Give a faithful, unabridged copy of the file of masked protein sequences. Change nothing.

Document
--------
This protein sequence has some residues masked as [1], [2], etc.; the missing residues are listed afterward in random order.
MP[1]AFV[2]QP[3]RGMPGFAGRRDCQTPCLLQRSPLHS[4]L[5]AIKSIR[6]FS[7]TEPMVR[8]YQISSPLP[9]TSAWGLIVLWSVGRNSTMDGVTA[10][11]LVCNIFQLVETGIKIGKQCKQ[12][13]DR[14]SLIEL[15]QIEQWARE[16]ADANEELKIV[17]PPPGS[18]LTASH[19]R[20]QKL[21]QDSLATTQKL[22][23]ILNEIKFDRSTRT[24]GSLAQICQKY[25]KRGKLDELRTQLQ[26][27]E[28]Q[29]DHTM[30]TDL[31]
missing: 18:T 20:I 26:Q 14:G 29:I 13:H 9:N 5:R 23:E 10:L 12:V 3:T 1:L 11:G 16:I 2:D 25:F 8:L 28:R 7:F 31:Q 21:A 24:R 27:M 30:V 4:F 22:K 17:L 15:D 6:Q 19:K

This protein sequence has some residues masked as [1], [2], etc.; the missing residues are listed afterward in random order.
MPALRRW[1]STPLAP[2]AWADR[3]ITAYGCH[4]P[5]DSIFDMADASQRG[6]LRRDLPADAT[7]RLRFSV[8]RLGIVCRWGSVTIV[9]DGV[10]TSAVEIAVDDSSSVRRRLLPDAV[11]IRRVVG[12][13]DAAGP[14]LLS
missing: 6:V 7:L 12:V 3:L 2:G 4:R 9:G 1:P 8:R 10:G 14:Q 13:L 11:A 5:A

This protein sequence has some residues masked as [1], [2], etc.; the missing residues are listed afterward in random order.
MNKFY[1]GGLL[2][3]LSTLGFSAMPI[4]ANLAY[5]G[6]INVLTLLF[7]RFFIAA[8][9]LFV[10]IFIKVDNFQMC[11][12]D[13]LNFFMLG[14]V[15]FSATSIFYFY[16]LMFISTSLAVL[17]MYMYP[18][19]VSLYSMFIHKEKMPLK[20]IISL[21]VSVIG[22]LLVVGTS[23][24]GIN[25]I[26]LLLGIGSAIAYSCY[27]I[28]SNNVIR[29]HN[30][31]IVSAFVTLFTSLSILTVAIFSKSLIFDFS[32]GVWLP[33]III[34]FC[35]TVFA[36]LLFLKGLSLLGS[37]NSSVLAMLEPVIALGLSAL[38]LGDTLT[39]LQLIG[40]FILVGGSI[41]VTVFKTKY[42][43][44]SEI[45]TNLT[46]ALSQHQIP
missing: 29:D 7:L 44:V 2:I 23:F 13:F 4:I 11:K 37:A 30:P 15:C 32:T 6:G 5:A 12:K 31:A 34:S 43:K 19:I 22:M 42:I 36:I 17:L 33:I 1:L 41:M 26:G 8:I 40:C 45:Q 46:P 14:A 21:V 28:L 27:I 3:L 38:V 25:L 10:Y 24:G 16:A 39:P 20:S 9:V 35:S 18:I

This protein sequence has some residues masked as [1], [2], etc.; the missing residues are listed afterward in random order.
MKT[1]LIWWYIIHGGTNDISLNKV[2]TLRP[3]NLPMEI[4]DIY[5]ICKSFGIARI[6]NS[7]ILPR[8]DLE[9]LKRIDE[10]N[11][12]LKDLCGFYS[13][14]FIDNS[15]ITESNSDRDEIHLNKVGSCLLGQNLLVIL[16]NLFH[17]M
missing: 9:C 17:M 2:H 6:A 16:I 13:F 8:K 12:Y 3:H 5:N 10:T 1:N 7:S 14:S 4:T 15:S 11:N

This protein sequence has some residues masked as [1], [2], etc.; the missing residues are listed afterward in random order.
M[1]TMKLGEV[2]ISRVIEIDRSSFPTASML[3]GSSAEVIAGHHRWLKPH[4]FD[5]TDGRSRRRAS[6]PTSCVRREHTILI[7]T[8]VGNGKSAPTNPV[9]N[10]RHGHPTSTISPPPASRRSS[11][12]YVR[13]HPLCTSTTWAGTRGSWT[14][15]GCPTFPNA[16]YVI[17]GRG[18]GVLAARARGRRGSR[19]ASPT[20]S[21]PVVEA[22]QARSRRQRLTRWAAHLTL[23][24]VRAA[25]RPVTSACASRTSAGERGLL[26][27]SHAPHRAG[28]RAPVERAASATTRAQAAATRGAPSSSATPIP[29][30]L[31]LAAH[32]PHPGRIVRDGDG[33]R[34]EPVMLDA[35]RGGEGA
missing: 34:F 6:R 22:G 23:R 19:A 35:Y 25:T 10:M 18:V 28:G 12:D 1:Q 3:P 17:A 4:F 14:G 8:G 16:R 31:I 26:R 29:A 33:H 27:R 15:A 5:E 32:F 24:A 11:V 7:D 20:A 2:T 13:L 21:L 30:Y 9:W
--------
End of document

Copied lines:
This protein sequence has some residues masked as [1], [2], etc.; the missing residues are listed afterward in random order.
MP[1]AFV[2]QP[3]RGMPGFAGRRDCQTPCLLQRSPLHS[4]L[5]AIKSIR[6]FS[7]TEPMVR[8]YQISSPLP[9]TSAWGLIVLWSVGRNSTMDGVTA[10][11]LVCNIFQLVETGIKIGKQCKQ[12][13]DR[14]SLIEL[15]QIEQWARE[16]ADANEELKIV[17]PPPGS[18]LTASH[19]R[20]QKL[21]QDSLATTQKL[22][23]ILNEIKFDRSTRT[24]GSLAQICQKY[25]KRGKLDELRTQLQ[26][27]E[28]Q[29]DHTM[30]TDL[31]
missing: 18:T 20:I 26:Q 14:G 29:I 13:H 9:N 5:R 23:E 10:L 12:V 3:T 1:L 11:G 16:I 2:D 25:F 8:L 28:R 7:F 31:Q 21:A 24:R 27:M 30:V 4:F 22:K 17:L 15:D 6:Q 19:K

This protein sequence has some residues masked as [1], [2], etc.; the missing residues are listed afterward in random order.
MPALRRW[1]STPLAP[2]AWADR[3]ITAYGCH[4]P[5]DSIFDMADASQRG[6]LRRDLPADAT[7]RLRFSV[8]RLGIVCRWGSVTIV[9]DGV[10]TSAVEIAVDDSSSVRRRLLPDAV[11]IRRVVG[12][13]DAAGP[14]LLS
missing: 6:V 7:L 12:V 3:L 2:G 4:R 9:G 1:P 8:R 10:G 14:Q 13:L 11:A 5:A

This protein sequence has some residues masked as [1], [2], etc.; the missing residues are listed afterward in random order.
MNKFY[1]GGLL[2][3]LSTLGFSAMPI[4]ANLAY[5]G[6]INVLTLLF[7]RFFIAA[8][9]LFV[10]IFIKVDNFQMC[11][12]D[13]LNFFMLG[14]V[15]FSATSIFYFY[16]LMFISTSLAVL[17]MYMYP[18][19]VSLYSMFIHKEKMPLK[20]IISL[21]VSVIG[22]LLVVGTS[23][24]GIN[25]I[26]LLLGIGSAIAYSCY[27]I[28]SNNVIR[29]HN[30][31]IVSAFVTLFTSLSILTVAIFSKSLIFDFS[32]GVWLP[33]III[34]FC[35]TVFA[36]LLFLKGLSLLGS[37]NSSVLAMLEPVIALGLSAL[38]LGDTLT[39]LQLIG[40]FILVGGSI[41]VTVFKTKY[42][43][44]SEI[45]TNLT[46]ALSQHQIP
missing: 29:D 7:L 44:V 2:I 23:F 13:F 4:I 11:K 37:A 30:P 15:C 32:T 6:G 5:A 12:K 31:A 34:S 43:K 19:I 22:M 42:I 36:I 17:L 33:I 1:L 41:M 26:G 8:I 40:C 45:Q 46:P 14:A 21:V 28:L 27:I 3:L 38:V 25:L 10:Y 24:G 16:A 39:P 20:S 9:V 35:S 18:I

This protein sequence has some residues masked as [1], [2], etc.; the missing residues are listed afterward in random order.
MKT[1]LIWWYIIHGGTNDISLNKV[2]TLRP[3]NLPMEI[4]DIY[5]ICKSFGIARI[6]NS[7]ILPR[8]DLE[9]LKRIDE[10]N[11][12]LKDLCGFYS[13][14]FIDNS[15]ITESNSDRDEIHLNKVGSCLLGQNLLVIL[16]NLFH[17]M
missing: 9:C 17:M 2:H 6:A 16:I 13:F 8:K 12:Y 3:H 5:N 10:T 1:N 7:S 14:S 4:T 15:S 11:N

This protein sequence has some residues masked as [1], [2], etc.; the missing residues are listed afterward in random order.
M[1]TMKLGEV[2]ISRVIEIDRSSFPTASML[3]GSSAEVIAGHHRWLKPH[4]FD[5]TDGRSRRRAS[6]PTSCVRREHTILI[7]T[8]VGNGKSAPTNPV[9]N[10]RHGHPTSTISPPPASRRSS[11][12]YVR[13]HPLCTSTTWAGTRGSWT[14][15]GCPTFPNA[16]YVI[17]GRG[18]GVLAARARGRRGSR[19]ASPT[20]S[21]PVVEA[22]QARSRRQRLTRWAAHLTL[23][24]VRAA[25]RPVTSACASRTSAGERGLL[26][27]SHAPHRAG[28]RAPVERAASATTRAQAAATRGAPSSSATPIP[29][30]L[31]LAAH[32]PHPGRIVRDGDG[33]R[34]EPVMLDA[35]RGGEGA
missing: 34:F 6:R 22:G 23:R 19:A 35:Y 25:T 10:M 18:V 28:G 12:D 1:Q 3:P 17:A 4:F 14:G 8:G 16:R 31:I 26:R 29:A 33:H 27:R 15:A 5:E 32:F 24:A 11:V 7:D 20:A 2:T 13:L 21:L 30:Y 9:W